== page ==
My first stint in college was way back in 2005. My biggest regret after flunking out, packing up the belongings of my dorm room into my red ford escort station wagon, and heading back to my parent’s house was not signing up for a Facebook account while I was up there. I think my priorities were a bit off back in those days, but for a short period, I not only had failed in college, I had failed in joining Zuckerberg’s future.
I didn’t have to wait back on MySpace for too long before the world was on Facebook, and I didn’t have to be an enrolled student at a state university anymore to make an account.
If anyone has reaped the total multibillion-dollar potential of a free social media network it would be the 32-year-old founder of Facebook Mark Zuckerberg.Below Quincy Larson, CEO of freecodecamp draws a stark contrast of the power a President with a term limit has, compared to the power a CEO of the biggest social media company on the Internet holds.
“Mark Zuckerberg has none of these limitations. His power flows from Facebook, the seventh largest corporation on the planet by market capitalization, of which he owns 18% of the stock and controls 60% of the voting rights.”
When I was lamenting about dropping out of my freshmen year of college and missing out on the beginning of the Facebook craze, Mark Zuckerberg (who is only two years older than me) was in silicon valley, churning out Facebook with a house full of coders. And all his hard work certainly paid off. His net worth in 2017 is less than four billion measly dollars shy of 50 billion, and he’s just getting started.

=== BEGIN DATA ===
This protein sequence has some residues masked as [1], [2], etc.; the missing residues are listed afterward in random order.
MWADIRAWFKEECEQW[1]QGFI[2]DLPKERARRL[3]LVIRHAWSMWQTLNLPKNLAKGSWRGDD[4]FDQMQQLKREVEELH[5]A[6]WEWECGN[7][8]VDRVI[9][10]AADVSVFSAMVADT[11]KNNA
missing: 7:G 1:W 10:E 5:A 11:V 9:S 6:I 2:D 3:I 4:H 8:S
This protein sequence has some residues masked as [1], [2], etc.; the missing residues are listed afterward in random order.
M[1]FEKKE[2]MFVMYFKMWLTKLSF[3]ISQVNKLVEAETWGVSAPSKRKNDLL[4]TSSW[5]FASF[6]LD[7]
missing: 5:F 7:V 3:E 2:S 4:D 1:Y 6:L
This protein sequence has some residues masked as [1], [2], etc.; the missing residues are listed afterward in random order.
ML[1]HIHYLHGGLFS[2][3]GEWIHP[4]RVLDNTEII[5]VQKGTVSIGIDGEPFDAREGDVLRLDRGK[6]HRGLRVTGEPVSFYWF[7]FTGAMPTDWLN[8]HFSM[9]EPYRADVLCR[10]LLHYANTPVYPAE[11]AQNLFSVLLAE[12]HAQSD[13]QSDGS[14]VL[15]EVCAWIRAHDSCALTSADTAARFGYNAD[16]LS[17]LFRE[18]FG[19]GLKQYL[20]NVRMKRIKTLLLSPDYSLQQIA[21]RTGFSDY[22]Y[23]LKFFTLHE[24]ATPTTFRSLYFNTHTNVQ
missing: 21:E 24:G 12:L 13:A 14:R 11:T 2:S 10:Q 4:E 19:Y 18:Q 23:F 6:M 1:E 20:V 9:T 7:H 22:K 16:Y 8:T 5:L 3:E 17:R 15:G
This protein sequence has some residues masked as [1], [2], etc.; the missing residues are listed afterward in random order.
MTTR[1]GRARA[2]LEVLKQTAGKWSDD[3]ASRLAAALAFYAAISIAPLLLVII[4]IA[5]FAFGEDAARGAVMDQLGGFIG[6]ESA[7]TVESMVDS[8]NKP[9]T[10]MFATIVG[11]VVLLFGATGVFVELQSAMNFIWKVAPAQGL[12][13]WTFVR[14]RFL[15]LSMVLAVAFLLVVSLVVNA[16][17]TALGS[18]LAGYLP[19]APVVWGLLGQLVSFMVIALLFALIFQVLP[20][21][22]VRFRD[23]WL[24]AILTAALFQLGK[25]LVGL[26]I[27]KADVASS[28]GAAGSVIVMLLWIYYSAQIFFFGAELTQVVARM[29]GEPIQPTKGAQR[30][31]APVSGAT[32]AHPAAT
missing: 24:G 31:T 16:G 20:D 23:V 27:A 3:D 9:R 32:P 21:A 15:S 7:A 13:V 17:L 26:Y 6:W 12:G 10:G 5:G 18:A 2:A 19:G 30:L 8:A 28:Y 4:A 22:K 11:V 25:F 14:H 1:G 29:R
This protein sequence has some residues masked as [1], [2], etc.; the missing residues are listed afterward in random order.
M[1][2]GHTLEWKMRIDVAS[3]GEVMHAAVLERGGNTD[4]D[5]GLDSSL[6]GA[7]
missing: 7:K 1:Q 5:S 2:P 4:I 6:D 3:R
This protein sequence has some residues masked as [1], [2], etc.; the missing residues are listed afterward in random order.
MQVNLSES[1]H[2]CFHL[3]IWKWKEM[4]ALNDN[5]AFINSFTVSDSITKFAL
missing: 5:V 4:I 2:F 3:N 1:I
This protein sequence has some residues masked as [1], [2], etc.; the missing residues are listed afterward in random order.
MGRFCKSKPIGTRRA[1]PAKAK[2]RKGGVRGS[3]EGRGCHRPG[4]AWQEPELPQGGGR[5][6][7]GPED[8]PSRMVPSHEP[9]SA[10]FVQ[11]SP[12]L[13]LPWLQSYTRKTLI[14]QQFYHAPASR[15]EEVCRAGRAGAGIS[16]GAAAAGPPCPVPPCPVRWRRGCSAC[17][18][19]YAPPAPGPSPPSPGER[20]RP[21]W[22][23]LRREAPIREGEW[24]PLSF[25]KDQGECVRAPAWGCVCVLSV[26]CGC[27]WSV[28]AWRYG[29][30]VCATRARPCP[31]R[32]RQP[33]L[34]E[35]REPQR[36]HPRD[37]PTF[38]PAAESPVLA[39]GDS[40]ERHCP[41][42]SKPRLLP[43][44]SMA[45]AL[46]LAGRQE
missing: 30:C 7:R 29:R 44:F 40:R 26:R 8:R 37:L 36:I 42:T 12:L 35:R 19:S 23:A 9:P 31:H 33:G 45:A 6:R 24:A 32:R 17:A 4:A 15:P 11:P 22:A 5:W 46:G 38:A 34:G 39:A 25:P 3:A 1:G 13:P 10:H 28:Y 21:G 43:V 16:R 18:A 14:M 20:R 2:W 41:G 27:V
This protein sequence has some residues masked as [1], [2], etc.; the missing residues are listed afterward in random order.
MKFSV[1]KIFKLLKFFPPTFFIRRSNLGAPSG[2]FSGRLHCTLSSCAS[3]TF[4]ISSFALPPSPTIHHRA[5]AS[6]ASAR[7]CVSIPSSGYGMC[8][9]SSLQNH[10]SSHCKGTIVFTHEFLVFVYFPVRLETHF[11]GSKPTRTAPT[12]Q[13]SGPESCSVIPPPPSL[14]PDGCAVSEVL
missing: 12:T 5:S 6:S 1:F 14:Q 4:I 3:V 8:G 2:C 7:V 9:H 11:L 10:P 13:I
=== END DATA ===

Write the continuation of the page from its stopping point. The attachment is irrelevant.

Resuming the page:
That is a lot of money for a company that gives their service away for free, and a lot of responsibility for a young CEO. The U.S. President has eight years to make a societal impact. Mark Zuckerberg has the rest of his life to help bring about social change, and with 60% control of voting rights for the social media company, he is the proverbial, Captain Kirk of the Facebook Enterprise.
With the rise of virtual reality tech, Facebook is standing in the forefront of the new technology, boldly going where no social media company has gone before. It will be up to business leaders like Zuckerberg to innovate and develop technology with the public in mind because, in a time of billion-dollar stockholders, the CEO’s are the ones who decide who eats and who starves.
For real change, we must look to the leaders of business to take a conscious effort towards fixing the mess the rise of the billionaires has created. Facebook has the capability to bring change more than any other entity foreign or domestic because Facebook has the power of the people more than ever; with the power to turn on and off anyone’s live video stream, and control what users see on their news feeds for their personal phycological research or political gain.
My hopes are that Zuckerberg uses the powers of Facebook for good social change, opposed to evil geopolitical fascism, but only time will tell how he plays his cards and who he’s playing them for.
If I would have known how popular Facebook would become and what an impact it would make on the Internet back in early 2006, I think my 19-year-old self could have felt more comfortable with the short wait for a social media network that more than likely will be around for the rest of my life.